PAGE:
Today, the United States officially opened its new embassy to Israel in Jerusalem. The event has provoked the predictable punditry from partisans, amidst protests, violence, and self-congratulation. Lost in the churn of the news cycle and its obsession with the present, however, is what this moment portends for the future. The myopia obscures a great irony: by opening an American embassy to Israel in Jerusalem, Trump opened the door there for an embassy to Palestine.
This assertion may seem far-fetched on the surface, but the logic behind it is actually quite straightforward.
As supporters of the current embassy move have pointed out, Congress has repeatedly voted by an overwhelming margin to recognize Jerusalem as Israel’s capital and move the American embassy there. (It’s a position that dates as far back as Hubert Humphrey.) But that legislation had another component: a national security waiver that every president until Trump has used to defer the embassy move in the interests of pursuing a negotiated peace. Until today, the intention of American leaders was to wait until an agreement was struck, and then recognize Jerusalem as the capital of two states—Israel and Palestine—with embassies to both.
By forgoing the waiver and moving America’s embassy to Jerusalem today, however, Trump has determined that this foreign policy logic no longer applies. According to his administration, a peace agreement is not a prerequisite to establishing an embassy in Jerusalem. Right now, this decision has buoyed the Israeli position. But the precedent is a sword that cuts both ways.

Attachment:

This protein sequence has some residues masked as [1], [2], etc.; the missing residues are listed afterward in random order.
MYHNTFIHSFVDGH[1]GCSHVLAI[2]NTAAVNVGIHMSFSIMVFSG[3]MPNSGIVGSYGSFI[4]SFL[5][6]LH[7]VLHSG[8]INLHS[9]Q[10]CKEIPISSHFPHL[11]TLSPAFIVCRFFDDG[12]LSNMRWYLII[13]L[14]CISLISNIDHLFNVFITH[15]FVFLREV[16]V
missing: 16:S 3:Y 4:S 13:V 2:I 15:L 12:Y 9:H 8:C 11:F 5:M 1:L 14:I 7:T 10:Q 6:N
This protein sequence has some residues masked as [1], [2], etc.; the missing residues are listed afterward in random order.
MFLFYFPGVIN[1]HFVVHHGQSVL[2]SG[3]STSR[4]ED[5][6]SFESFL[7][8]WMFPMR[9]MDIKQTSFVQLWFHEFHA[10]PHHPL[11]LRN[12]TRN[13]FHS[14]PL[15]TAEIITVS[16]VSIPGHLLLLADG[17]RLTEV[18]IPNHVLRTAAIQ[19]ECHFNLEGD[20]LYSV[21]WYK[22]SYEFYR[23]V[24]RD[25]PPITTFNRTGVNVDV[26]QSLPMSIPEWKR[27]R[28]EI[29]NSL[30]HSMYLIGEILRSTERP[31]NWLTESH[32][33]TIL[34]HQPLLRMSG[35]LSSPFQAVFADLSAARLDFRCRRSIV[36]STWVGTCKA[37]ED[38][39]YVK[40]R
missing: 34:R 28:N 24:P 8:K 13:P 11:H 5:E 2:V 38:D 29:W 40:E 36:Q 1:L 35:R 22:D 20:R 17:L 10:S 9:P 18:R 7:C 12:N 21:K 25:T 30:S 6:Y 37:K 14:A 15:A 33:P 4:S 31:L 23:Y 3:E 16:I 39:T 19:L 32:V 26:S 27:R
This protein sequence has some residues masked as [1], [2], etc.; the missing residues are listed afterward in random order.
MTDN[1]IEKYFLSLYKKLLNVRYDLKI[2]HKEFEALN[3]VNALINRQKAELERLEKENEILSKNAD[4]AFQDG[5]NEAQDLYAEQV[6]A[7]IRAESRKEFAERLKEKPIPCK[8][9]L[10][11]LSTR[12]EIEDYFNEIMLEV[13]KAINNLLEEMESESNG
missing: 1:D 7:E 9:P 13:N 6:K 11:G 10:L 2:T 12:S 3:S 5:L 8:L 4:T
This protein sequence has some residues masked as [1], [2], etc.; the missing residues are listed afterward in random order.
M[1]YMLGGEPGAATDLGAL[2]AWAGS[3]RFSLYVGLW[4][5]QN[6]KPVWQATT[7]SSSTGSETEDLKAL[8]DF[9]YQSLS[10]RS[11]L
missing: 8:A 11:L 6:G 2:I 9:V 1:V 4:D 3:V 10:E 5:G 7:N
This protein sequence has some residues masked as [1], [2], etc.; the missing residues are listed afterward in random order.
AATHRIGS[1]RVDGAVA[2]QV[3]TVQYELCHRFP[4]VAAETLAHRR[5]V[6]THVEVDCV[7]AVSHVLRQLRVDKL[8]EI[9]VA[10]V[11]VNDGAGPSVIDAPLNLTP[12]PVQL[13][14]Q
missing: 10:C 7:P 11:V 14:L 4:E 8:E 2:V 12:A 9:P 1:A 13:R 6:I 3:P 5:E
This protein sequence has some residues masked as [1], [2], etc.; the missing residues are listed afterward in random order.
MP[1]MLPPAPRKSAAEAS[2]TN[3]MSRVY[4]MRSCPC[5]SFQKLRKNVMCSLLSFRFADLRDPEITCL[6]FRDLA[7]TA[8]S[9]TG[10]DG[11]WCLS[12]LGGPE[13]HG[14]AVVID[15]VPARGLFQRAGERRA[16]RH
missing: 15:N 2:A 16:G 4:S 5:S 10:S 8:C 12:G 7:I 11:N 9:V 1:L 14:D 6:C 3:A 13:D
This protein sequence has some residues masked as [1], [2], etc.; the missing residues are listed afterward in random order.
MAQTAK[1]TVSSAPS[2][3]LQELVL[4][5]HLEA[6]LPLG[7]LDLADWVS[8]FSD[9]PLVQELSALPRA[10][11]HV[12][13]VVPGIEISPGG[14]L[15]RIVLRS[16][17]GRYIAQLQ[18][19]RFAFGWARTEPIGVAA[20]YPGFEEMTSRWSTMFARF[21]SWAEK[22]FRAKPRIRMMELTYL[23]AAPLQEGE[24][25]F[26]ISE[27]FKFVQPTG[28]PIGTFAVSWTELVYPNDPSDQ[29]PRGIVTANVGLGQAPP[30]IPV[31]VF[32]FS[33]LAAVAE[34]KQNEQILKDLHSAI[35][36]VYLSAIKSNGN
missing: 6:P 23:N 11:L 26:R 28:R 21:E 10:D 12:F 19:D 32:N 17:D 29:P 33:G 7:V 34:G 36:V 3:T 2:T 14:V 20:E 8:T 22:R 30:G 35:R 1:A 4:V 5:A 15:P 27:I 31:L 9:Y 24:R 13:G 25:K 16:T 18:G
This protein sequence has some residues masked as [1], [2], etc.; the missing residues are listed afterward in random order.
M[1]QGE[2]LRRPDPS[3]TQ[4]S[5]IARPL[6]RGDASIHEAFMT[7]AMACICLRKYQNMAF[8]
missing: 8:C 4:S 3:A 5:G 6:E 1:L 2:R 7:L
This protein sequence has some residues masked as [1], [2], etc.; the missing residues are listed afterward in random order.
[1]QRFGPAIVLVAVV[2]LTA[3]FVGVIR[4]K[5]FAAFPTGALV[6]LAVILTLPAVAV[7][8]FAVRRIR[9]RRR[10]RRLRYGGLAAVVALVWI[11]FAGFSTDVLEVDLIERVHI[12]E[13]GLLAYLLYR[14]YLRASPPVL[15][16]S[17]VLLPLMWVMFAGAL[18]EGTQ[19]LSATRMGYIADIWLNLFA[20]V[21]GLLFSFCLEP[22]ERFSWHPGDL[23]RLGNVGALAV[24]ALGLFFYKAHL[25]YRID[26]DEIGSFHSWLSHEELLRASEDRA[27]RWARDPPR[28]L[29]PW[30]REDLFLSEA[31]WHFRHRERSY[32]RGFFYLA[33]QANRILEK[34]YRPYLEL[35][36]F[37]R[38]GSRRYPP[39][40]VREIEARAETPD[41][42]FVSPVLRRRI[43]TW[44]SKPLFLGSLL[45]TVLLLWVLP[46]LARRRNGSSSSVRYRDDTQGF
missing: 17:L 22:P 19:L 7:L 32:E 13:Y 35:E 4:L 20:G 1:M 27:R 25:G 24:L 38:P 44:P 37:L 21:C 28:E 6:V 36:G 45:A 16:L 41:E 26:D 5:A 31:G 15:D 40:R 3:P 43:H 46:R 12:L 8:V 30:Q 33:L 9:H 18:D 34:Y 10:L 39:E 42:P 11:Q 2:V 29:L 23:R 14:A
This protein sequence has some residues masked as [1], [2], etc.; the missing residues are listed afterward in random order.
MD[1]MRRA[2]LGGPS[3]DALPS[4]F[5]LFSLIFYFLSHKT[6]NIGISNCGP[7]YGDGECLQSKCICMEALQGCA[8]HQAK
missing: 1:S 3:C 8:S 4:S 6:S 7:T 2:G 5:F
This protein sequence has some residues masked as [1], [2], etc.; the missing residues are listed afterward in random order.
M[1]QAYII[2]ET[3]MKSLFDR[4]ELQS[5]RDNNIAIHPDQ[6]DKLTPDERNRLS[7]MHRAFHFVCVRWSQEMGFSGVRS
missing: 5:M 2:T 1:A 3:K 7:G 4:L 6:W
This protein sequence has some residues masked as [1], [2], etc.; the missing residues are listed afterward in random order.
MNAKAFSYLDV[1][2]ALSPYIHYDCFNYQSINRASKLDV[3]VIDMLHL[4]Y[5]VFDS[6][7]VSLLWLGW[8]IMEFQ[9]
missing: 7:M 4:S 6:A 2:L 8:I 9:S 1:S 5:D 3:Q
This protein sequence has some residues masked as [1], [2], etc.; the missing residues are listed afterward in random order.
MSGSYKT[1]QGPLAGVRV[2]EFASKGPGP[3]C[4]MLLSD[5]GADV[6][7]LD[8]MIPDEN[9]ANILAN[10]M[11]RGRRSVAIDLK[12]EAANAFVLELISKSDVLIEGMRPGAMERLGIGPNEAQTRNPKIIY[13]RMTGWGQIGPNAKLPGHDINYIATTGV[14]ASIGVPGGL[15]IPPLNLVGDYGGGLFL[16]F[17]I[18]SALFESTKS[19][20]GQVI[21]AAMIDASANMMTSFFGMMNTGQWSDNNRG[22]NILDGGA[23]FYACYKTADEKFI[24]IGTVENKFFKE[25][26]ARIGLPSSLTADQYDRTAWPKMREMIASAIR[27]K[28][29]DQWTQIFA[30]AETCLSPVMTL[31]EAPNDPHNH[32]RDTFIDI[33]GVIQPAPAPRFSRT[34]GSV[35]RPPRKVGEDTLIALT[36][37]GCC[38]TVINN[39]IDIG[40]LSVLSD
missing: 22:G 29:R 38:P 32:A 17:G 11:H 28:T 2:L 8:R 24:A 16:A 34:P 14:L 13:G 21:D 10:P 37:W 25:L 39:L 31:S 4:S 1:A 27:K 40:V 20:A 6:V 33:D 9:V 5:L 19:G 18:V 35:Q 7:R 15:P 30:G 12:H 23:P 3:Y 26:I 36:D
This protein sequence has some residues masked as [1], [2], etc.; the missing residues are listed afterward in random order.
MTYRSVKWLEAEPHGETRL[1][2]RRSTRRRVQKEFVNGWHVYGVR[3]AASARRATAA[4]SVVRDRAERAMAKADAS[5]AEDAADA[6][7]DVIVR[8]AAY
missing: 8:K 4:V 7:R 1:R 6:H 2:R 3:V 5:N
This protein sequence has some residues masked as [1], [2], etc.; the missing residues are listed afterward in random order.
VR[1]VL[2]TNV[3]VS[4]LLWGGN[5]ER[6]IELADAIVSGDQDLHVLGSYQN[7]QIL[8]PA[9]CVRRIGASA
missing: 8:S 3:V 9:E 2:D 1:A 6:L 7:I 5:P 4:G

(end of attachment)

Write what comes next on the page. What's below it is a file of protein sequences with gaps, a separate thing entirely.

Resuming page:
After all, if it is no longer an American foreign policy interest to defer the establishment of embassies in Jerusalem until after a peace deal, then there is no reason a future Democratic president cannot open an embassy to Palestine in East Jerusalem. In fact, doing so would likely be seen as the natural counterbalance to Trump’s move, and a way to reestablish U.S. credibility as a neutral Israeli-Palestinian broker. Moreover, the Palestinian embassy would reasonably be viewed as a step towards establishing two states, with Jerusalem as their shared capital. In one simple step, then, a future Democratic administration could use Trump’s own logic to correct his current course.
As former Obama ambassador to Israel Daniel Shapiro shrewdly observed in a longer discussion of the day’s events, “Inadvertently or not, Trump has opened the door for much more frank discussion about an eventual Palestinian capital and U.S. Embassy to Palestine in East Jerusalem.” The very arguments made to advance the embassy move today can be easily repurposed to justify one for Palestine tomorrow. As Senate Minority Leader Chuck Schumer put it this morning, “Every nation has the right to choose its own capital.”
As with all things in the Middle East, those declaring victory would be wise to wait for the verdict of history.